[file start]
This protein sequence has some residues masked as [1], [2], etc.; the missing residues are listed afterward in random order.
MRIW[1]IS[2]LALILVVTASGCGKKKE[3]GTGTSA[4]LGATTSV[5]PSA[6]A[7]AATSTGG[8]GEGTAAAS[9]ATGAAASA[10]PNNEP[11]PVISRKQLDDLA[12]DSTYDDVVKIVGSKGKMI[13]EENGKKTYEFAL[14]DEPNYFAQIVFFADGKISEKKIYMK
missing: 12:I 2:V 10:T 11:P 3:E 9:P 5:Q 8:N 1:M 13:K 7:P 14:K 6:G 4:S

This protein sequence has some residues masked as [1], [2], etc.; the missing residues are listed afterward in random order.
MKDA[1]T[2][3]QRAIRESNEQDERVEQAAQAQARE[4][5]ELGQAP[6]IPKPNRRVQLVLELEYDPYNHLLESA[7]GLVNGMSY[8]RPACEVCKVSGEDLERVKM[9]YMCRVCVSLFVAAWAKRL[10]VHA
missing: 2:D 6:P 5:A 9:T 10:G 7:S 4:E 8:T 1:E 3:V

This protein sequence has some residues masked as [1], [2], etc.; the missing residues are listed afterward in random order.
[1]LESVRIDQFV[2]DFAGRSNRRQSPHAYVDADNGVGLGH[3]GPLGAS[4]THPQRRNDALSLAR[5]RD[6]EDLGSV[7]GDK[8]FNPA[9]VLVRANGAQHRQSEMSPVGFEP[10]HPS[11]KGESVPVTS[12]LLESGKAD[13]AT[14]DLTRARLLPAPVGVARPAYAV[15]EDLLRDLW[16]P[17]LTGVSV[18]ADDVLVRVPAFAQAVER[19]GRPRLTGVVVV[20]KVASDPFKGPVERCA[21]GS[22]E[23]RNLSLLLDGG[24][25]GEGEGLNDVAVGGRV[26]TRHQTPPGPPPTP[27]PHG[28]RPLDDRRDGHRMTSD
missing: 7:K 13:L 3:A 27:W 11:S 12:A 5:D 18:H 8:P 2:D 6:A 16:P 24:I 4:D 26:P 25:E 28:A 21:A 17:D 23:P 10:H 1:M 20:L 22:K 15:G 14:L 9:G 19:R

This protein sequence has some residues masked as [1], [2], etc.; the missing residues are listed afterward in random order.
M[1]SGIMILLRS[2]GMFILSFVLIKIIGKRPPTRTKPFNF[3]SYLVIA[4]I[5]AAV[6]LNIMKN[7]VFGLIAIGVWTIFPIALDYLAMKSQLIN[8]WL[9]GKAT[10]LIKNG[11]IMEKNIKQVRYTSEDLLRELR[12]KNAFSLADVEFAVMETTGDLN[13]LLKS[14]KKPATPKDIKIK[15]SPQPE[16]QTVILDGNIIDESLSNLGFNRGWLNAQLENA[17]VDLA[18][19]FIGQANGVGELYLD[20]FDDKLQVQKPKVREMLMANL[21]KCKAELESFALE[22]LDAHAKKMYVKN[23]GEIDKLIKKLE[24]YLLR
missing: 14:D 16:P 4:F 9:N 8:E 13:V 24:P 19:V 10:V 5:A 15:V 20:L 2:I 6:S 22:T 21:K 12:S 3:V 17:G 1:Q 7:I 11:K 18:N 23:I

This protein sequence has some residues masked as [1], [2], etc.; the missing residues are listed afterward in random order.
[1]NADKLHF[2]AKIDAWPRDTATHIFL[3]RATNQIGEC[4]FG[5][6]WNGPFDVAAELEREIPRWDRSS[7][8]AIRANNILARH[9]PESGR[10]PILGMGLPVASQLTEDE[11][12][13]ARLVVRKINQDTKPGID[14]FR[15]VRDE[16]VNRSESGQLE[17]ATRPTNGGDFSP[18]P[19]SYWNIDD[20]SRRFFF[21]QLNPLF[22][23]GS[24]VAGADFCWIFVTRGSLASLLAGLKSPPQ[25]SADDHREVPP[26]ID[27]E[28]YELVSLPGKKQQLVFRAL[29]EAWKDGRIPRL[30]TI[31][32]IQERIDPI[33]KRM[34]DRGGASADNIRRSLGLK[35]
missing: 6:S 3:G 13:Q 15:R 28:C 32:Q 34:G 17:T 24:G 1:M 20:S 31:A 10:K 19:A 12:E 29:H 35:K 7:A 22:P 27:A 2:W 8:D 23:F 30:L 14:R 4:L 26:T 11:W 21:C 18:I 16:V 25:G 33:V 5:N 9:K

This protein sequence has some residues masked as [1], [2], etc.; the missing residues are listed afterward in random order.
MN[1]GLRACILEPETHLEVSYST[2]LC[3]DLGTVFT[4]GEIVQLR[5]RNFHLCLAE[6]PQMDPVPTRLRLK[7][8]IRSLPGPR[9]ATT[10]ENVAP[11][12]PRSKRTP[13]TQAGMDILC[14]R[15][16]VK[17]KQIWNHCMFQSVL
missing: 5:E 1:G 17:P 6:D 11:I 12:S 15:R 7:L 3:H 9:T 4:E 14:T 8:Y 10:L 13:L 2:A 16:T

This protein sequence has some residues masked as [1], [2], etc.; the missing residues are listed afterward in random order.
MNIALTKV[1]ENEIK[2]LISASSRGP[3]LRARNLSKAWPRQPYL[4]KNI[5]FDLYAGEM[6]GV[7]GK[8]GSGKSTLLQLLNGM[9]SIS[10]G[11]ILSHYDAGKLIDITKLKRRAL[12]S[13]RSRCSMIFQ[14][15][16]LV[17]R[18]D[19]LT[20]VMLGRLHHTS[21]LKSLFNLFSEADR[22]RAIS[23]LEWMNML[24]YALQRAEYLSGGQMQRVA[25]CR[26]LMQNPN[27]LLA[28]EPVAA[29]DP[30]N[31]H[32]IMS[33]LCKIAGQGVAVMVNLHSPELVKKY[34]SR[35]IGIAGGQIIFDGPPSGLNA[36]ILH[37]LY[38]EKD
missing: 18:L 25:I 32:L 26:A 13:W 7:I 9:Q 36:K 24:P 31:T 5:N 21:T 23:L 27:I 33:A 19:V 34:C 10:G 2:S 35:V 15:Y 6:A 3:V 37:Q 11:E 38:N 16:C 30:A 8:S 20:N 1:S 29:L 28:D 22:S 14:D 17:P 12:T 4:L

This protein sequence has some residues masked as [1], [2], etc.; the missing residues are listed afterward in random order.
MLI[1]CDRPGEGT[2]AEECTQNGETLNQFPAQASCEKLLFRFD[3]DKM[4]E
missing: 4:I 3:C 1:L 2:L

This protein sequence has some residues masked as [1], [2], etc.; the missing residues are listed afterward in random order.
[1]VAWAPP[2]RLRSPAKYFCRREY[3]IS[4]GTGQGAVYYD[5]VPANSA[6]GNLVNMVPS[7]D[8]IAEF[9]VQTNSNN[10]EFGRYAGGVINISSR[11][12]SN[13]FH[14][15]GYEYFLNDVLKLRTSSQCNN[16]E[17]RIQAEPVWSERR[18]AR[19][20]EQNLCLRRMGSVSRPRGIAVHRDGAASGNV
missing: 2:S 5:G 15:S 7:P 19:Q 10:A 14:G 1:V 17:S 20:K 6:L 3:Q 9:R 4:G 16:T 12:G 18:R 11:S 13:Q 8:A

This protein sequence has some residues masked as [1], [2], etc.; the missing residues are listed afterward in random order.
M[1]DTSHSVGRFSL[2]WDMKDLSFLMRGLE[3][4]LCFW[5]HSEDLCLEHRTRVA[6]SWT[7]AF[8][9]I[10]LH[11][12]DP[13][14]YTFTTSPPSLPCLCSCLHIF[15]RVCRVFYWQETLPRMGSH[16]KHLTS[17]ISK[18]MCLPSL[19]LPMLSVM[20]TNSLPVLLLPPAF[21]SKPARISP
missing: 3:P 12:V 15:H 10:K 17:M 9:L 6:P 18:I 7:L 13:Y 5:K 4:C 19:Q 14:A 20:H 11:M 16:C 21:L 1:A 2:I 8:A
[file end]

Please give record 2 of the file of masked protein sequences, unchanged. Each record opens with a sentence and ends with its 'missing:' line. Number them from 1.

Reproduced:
This protein sequence has some residues masked as [1], [2], etc.; the missing residues are listed afterward in random order.
MKDA[1]T[2][3]QRAIRESNEQDERVEQAAQAQARE[4][5]ELGQAP[6]IPKPNRRVQLVLELEYDPYNHLLESA[7]GLVNGMSY[8]RPACEVCKVSGEDLERVKM[9]YMCRVCVSLFVAAWAKRL[10]VHA
missing: 2:D 6:P 5:A 9:T 10:G 7:S 4:E 8:T 1:E 3:V